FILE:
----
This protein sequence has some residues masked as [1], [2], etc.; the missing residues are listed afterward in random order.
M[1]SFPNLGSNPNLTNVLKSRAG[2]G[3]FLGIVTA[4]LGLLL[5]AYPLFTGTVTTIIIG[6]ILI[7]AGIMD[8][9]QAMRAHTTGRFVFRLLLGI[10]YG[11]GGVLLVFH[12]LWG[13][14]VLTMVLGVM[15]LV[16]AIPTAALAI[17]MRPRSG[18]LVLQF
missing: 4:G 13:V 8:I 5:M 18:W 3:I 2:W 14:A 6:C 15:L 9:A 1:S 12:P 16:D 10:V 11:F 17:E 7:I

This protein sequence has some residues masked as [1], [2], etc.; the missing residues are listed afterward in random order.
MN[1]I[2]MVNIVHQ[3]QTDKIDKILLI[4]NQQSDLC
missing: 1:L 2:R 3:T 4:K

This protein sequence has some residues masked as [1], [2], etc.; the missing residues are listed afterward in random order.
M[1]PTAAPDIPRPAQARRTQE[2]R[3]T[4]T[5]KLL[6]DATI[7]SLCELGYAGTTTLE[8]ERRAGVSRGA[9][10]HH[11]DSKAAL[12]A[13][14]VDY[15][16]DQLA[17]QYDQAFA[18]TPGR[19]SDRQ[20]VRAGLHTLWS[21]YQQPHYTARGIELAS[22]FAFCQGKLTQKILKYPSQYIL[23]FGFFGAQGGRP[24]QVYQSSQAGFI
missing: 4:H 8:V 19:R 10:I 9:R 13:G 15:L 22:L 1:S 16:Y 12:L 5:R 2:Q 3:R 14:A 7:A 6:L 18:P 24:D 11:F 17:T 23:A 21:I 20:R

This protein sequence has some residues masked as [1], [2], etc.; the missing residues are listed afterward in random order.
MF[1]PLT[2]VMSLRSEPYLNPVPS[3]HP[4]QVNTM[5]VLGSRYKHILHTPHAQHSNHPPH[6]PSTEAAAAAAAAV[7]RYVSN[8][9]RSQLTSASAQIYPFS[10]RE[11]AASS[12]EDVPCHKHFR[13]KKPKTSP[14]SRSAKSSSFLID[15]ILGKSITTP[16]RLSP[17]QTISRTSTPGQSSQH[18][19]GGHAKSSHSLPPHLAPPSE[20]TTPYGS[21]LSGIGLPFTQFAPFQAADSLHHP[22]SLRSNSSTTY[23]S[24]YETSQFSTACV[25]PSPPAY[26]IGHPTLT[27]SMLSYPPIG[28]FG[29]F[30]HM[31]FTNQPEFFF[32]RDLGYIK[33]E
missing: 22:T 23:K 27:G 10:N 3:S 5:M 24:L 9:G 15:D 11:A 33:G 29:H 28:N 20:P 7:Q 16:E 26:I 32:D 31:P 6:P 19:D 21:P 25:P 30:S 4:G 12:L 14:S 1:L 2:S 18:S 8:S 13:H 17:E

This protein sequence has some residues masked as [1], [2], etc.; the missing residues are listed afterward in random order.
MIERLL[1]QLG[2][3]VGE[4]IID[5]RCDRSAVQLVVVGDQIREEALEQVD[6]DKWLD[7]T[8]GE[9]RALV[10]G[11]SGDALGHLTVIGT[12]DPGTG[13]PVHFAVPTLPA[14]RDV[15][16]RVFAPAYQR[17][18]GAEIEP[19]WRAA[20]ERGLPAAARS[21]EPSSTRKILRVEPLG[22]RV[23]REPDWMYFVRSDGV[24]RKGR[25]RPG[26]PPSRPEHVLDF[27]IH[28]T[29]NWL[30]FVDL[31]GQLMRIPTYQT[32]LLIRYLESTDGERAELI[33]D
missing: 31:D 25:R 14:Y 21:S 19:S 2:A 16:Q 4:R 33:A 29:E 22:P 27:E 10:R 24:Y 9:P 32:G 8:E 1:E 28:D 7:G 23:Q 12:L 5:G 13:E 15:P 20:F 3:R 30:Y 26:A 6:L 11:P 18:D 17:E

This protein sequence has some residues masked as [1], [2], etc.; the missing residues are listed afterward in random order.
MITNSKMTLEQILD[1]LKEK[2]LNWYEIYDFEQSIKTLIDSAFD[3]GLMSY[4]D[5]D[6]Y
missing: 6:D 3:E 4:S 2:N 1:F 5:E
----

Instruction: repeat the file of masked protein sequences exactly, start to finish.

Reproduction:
This protein sequence has some residues masked as [1], [2], etc.; the missing residues are listed afterward in random order.
M[1]SFPNLGSNPNLTNVLKSRAG[2]G[3]FLGIVTA[4]LGLLL[5]AYPLFTGTVTTIIIG[6]ILI[7]AGIMD[8][9]QAMRAHTTGRFVFRLLLGI[10]YG[11]GGVLLVFH[12]LWG[13][14]VLTMVLGVM[15]LV[16]AIPTAALAI[17]MRPRSG[18]LVLQF
missing: 4:G 13:V 8:I 5:M 18:W 3:I 2:W 14:A 6:C 15:L 9:A 1:S 12:P 16:D 10:V 11:F 17:E 7:I

This protein sequence has some residues masked as [1], [2], etc.; the missing residues are listed afterward in random order.
MN[1]I[2]MVNIVHQ[3]QTDKIDKILLI[4]NQQSDLC
missing: 1:L 2:R 3:T 4:K

This protein sequence has some residues masked as [1], [2], etc.; the missing residues are listed afterward in random order.
M[1]PTAAPDIPRPAQARRTQE[2]R[3]T[4]T[5]KLL[6]DATI[7]SLCELGYAGTTTLE[8]ERRAGVSRGA[9][10]HH[11]DSKAAL[12]A[13][14]VDY[15][16]DQLA[17]QYDQAFA[18]TPGR[19]SDRQ[20]VRAGLHTLWS[21]YQQPHYTARGIELAS[22]FAFCQGKLTQKILKYPSQYIL[23]FGFFGAQGGRP[24]QVYQSSQAGFI
missing: 4:H 8:V 19:R 10:I 9:R 13:G 15:L 22:L 1:S 16:Y 12:L 5:R 2:Q 3:R 14:A 7:A 6:L 18:P 24:D 11:F 17:T 23:A 21:I 20:R

This protein sequence has some residues masked as [1], [2], etc.; the missing residues are listed afterward in random order.
MF[1]PLT[2]VMSLRSEPYLNPVPS[3]HP[4]QVNTM[5]VLGSRYKHILHTPHAQHSNHPPH[6]PSTEAAAAAAAAV[7]RYVSN[8][9]RSQLTSASAQIYPFS[10]RE[11]AASS[12]EDVPCHKHFR[13]KKPKTSP[14]SRSAKSSSFLID[15]ILGKSITTP[16]RLSP[17]QTISRTSTPGQSSQH[18][19]GGHAKSSHSLPPHLAPPSE[20]TTPYGS[21]LSGIGLPFTQFAPFQAADSLHHP[22]SLRSNSSTTY[23]S[24]YETSQFSTACV[25]PSPPAY[26]IGHPTLT[27]SMLSYPPIG[28]FG[29]F[30]HM[31]FTNQPEFFF[32]RDLGYIK[33]E
missing: 22:T 23:K 27:G 10:N 3:S 5:M 24:L 9:G 15:D 11:A 33:G 29:H 28:N 20:P 7:Q 16:E 26:I 32:D 31:P 6:P 19:D 21:P 25:P 30:S 4:G 12:L 14:S 1:L 2:S 18:S 8:S 13:H 17:E

This protein sequence has some residues masked as [1], [2], etc.; the missing residues are listed afterward in random order.
MIERLL[1]QLG[2][3]VGE[4]IID[5]RCDRSAVQLVVVGDQIREEALEQVD[6]DKWLD[7]T[8]GE[9]RALV[10]G[11]SGDALGHLTVIGT[12]DPGTG[13]PVHFAVPTLPA[14]RDV[15][16]RVFAPAYQR[17][18]GAEIEP[19]WRAA[20]ERGLPAAARS[21]EPSSTRKILRVEPLG[22]RV[23]REPDWMYFVRSDGV[24]RKGR[25]RPG[26]PPSRPEHVLDF[27]IH[28]T[29]NWL[30]FVDL[31]GQLMRIPTYQT[32]LLIRYLESTDGERAELI[33]D
missing: 31:D 25:R 14:Y 21:S 19:S 2:A 16:Q 4:R 33:A 29:E 22:P 27:E 10:R 24:Y 9:P 32:G 8:E 1:E 28:D 7:G 23:Q 12:L 5:G 13:E 15:P 20:F 3:R 30:Y 26:A 6:L 11:P 18:D 17:E

This protein sequence has some residues masked as [1], [2], etc.; the missing residues are listed afterward in random order.
MITNSKMTLEQILD[1]LKEK[2]LNWYEIYDFEQSIKTLIDSAFD[3]GLMSY[4]D[5]D[6]Y
missing: 6:D 3:E 4:S 2:N 1:F 5:E